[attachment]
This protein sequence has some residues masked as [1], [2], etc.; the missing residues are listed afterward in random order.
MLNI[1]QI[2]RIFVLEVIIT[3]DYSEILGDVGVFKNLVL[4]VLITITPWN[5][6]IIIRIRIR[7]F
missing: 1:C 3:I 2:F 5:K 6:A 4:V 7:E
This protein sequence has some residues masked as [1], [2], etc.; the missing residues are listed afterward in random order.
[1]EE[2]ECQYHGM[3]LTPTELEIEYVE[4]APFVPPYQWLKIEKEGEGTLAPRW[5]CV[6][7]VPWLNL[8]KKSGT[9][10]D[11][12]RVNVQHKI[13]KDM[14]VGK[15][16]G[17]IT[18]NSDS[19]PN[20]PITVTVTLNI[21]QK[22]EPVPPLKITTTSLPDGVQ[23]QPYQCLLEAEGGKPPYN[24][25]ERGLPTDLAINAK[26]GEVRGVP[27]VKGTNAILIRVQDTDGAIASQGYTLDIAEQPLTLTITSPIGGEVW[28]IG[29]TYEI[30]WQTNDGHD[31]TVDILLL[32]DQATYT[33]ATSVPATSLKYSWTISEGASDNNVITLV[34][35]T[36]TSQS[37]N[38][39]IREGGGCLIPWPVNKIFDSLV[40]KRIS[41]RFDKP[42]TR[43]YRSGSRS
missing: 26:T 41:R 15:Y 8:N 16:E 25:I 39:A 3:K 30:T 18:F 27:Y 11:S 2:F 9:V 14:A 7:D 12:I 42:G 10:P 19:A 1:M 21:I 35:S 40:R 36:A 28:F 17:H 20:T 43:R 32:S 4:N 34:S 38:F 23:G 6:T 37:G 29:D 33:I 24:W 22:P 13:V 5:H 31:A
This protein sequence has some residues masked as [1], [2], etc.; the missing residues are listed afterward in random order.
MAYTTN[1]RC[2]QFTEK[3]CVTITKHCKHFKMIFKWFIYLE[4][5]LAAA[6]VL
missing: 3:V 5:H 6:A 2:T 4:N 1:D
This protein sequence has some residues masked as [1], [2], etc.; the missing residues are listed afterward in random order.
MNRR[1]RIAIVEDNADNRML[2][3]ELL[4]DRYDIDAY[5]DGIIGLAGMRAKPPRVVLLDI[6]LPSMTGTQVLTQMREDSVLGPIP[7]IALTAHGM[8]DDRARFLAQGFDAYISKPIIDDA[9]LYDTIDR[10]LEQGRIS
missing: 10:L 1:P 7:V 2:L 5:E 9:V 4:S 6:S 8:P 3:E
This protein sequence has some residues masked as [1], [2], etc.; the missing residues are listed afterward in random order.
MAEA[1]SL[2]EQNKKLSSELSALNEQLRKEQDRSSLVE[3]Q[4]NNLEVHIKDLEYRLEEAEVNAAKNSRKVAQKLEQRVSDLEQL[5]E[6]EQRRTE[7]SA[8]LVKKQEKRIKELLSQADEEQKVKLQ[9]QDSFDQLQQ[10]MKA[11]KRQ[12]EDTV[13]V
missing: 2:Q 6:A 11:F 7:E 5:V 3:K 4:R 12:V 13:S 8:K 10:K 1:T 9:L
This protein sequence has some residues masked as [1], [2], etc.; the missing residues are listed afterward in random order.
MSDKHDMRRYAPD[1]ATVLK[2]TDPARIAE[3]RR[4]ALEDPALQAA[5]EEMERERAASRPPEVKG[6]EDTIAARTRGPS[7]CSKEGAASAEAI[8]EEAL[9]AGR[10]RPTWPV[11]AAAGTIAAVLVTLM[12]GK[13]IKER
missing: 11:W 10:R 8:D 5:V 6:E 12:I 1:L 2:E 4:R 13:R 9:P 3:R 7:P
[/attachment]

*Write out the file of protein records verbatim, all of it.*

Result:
This protein sequence has some residues masked as [1], [2], etc.; the missing residues are listed afterward in random order.
MLNI[1]QI[2]RIFVLEVIIT[3]DYSEILGDVGVFKNLVL[4]VLITITPWN[5][6]IIIRIRIR[7]F
missing: 1:C 3:I 2:F 5:K 6:A 4:V 7:E
This protein sequence has some residues masked as [1], [2], etc.; the missing residues are listed afterward in random order.
[1]EE[2]ECQYHGM[3]LTPTELEIEYVE[4]APFVPPYQWLKIEKEGEGTLAPRW[5]CV[6][7]VPWLNL[8]KKSGT[9][10]D[11][12]RVNVQHKI[13]KDM[14]VGK[15][16]G[17]IT[18]NSDS[19]PN[20]PITVTVTLNI[21]QK[22]EPVPPLKITTTSLPDGVQ[23]QPYQCLLEAEGGKPPYN[24][25]ERGLPTDLAINAK[26]GEVRGVP[27]VKGTNAILIRVQDTDGAIASQGYTLDIAEQPLTLTITSPIGGEVW[28]IG[29]TYEI[30]WQTNDGHD[31]TVDILLL[32]DQATYT[33]ATSVPATSLKYSWTISEGASDNNVITLV[34][35]T[36]TSQS[37]N[38][39]IREGGGCLIPWPVNKIFDSLV[40]KRIS[41]RFDKP[42]TR[43]YRSGSRS
missing: 26:T 41:R 15:Y 8:N 16:E 25:I 39:A 3:K 30:T 18:F 27:Y 11:S 2:F 9:V 14:A 7:D 12:I 42:G 10:P 19:A 1:M 21:I 35:S 40:R 36:A 28:F 17:H 20:T 43:R 32:S 4:N 34:S 38:F 23:G 6:T 37:G 29:D 33:I 24:W 22:P 13:V 5:H 31:A
This protein sequence has some residues masked as [1], [2], etc.; the missing residues are listed afterward in random order.
MAYTTN[1]RC[2]QFTEK[3]CVTITKHCKHFKMIFKWFIYLE[4][5]LAAA[6]VL
missing: 3:V 5:H 6:A 2:T 4:N 1:D
This protein sequence has some residues masked as [1], [2], etc.; the missing residues are listed afterward in random order.
MNRR[1]RIAIVEDNADNRML[2][3]ELL[4]DRYDIDAY[5]DGIIGLAGMRAKPPRVVLLDI[6]LPSMTGTQVLTQMREDSVLGPIP[7]IALTAHGM[8]DDRARFLAQGFDAYISKPIIDDA[9]LYDTIDR[10]LEQGRIS
missing: 10:L 1:P 7:V 2:L 5:E 9:V 4:S 6:S 8:P 3:E
This protein sequence has some residues masked as [1], [2], etc.; the missing residues are listed afterward in random order.
MAEA[1]SL[2]EQNKKLSSELSALNEQLRKEQDRSSLVE[3]Q[4]NNLEVHIKDLEYRLEEAEVNAAKNSRKVAQKLEQRVSDLEQL[5]E[6]EQRRTE[7]SA[8]LVKKQEKRIKELLSQADEEQKVKLQ[9]QDSFDQLQQ[10]MKA[11]KRQ[12]EDTV[13]V
missing: 2:Q 6:A 11:F 7:E 5:V 3:K 4:R 12:V 13:S 8:K 10:K 1:T 9:L
This protein sequence has some residues masked as [1], [2], etc.; the missing residues are listed afterward in random order.
MSDKHDMRRYAPD[1]ATVLK[2]TDPARIAE[3]RR[4]ALEDPALQAA[5]EEMERERAASRPPEVKG[6]EDTIAARTRGPS[7]CSKEGAASAEAI[8]EEAL[9]AGR[10]RPTWPV[11]AAAGTIAAVLVTLM[12]GK[13]IKER
missing: 11:W 10:R 8:D 5:V 6:E 12:I 1:L 2:E 4:R 13:R 9:P 3:R 7:P